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Lessons in Love: Tandy Beal saved Jon Scoville from going to Nashville and voting Republican. It's worked out great for all of us.

Songs for the Dance

On the eve of a two-day celebration of circus, dance and music, Jon Scoville and Tandy Beal share three lessons in composition, life and love

By Mike Connor

If I hadn't met Tandy, I'd be playing guitar in a country & western band in Nashville, voting Republican and playing golf on Sundays," says local composer Jon Scoville.

Instead, for over 30 years, Scoville and internationally acclaimed director/choreographer Tandy Beal have been contributing to the rich cultural atmosphere of Santa Cruz.

Now, in celebration of his 60th birthday, the 40th anniversary of their meeting, their 30th year of collaboration, and the release of three new Scoville CDs, the duo is throwing a party of psychedelic proportions, Friday and Saturday, at the Mello Center in Watsonville.

Nearly 40 circus artists, dancers and musicians are coming together to present and accompany a celebratory retrospective of Scoville's music. Musicians include Santa Cruz saxophonist William Trimble, pianist/composer Ivan Rosenblum, Brazilian producer/bassist Paulo Brandão and vocals from Paula Bliss. Also performing are Cirque du Soleil trapeze artist Aloysia Gavre, West African dancer Mandjou Kone and tango dancers John and Nancy Lingemann, plus local dancers Sara Wilbourne, Saki, Micha Scott and Ken Williams.

In honor of their blow-out celebration, and of the duo's artistic and personal successes, and of the fact that they are so damn adorable, here are three lessons we picked up from these two local favorites.

Lesson 1

"Music and dance are the oldest of friends," says Scoville. "In some cultures, there aren't separate words for the two, because you never even think of separating them. I make my work to honor those old friends, joined at the hip for thousands of years."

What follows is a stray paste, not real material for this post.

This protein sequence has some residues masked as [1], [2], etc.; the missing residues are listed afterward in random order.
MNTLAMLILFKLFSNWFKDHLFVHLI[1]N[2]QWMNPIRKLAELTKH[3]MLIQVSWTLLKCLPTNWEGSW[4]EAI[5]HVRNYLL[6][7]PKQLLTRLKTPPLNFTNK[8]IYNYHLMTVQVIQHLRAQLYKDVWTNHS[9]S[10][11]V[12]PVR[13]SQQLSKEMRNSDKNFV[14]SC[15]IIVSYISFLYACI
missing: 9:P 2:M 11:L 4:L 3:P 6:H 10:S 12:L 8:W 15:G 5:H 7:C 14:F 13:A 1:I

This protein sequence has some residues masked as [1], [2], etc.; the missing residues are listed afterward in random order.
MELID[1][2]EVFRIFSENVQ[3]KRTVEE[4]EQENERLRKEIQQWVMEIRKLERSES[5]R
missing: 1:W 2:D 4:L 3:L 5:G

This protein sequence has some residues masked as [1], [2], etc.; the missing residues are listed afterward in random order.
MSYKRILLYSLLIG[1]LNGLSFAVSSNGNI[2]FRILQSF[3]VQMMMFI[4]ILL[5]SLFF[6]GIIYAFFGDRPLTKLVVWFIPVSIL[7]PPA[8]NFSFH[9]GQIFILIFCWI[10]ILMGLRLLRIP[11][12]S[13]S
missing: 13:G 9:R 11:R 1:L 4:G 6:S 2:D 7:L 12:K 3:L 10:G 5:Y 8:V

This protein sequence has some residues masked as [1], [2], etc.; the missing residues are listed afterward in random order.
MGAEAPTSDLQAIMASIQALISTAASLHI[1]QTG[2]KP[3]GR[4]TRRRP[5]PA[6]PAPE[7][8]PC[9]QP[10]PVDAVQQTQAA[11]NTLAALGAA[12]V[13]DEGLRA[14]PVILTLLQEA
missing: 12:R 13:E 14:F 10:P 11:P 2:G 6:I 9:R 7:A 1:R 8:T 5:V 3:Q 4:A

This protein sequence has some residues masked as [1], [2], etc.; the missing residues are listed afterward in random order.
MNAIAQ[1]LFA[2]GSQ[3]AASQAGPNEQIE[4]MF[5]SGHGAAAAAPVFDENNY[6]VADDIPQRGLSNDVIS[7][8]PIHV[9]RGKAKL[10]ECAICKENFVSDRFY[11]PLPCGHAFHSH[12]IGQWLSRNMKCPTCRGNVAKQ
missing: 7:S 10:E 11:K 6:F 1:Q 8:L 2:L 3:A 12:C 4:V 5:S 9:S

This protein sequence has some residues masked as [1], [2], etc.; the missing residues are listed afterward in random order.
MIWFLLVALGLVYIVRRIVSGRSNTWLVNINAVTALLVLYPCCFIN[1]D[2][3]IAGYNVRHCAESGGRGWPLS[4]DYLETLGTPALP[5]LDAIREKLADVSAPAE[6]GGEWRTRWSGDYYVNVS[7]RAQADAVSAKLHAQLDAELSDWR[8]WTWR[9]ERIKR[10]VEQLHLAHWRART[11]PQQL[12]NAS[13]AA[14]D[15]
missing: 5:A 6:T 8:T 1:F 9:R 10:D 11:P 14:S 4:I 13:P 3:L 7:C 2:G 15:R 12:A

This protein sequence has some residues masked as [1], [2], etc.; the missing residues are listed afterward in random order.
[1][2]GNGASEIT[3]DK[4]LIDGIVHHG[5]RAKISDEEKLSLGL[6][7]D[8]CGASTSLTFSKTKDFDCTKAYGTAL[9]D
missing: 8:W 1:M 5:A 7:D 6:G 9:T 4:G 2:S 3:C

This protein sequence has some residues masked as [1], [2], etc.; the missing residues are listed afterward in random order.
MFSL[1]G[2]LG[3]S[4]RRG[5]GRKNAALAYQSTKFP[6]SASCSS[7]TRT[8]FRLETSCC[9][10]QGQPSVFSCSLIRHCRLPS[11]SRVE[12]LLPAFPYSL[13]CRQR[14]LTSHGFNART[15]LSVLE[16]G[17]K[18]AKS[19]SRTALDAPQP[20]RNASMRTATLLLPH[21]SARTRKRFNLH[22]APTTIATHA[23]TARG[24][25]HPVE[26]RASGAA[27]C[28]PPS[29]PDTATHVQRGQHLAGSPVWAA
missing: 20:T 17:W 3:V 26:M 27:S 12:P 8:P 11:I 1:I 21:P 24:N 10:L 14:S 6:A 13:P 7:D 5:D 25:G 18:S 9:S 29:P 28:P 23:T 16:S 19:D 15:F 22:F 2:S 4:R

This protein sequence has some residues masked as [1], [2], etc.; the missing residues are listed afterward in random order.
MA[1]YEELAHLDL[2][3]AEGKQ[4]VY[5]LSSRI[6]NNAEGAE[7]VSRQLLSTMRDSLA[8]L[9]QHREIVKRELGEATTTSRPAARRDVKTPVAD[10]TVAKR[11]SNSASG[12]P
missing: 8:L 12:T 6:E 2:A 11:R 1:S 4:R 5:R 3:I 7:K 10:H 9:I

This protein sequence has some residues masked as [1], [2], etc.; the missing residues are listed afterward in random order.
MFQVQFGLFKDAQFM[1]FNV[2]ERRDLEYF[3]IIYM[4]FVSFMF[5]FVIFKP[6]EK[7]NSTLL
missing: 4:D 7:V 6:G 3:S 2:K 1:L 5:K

They're endearing words from a composer who married his dancing muse. "My partnership with Tandy and her wondrous imagination has taught me most of what I know about making music that moves people," he says.

Scoville's play on the word "moves" is certainly intended--he's composed scores for more than 25 choreographers on four continents. But he's been most prolific for his wife, composing more than 70 scores for Beal alone.

Scoville is excited about the wildly creative and international character of the upcoming show, insisting that Santa Cruz has for many years been a gentle haven of artistic appreciation.

"There's a color palette here to the imagination that's broader [than in competitive metropolitan environments]," says Scoville. "The spirit of the town cultivates in the artists the realization that you can try anything."

Beal says it's the central esprit, the gestalt of the concert to embrace many different art forms and the colors of the community. And indeed, the scope of the show is wide, which brings us to ...


A Dance Cycle Built for Two: Beal and Scoville celebrate their partnership Friday and Saturday at the Mello Center.

Lesson 2

"Life is short, but it's wide," says Scoville, quoting a Spanish proverb. "When you're 30, life stretches out in an infinite curve. But when you get to be 60, life suddenly becomes shorter, and you see the rapidly descending slide down the slope of age."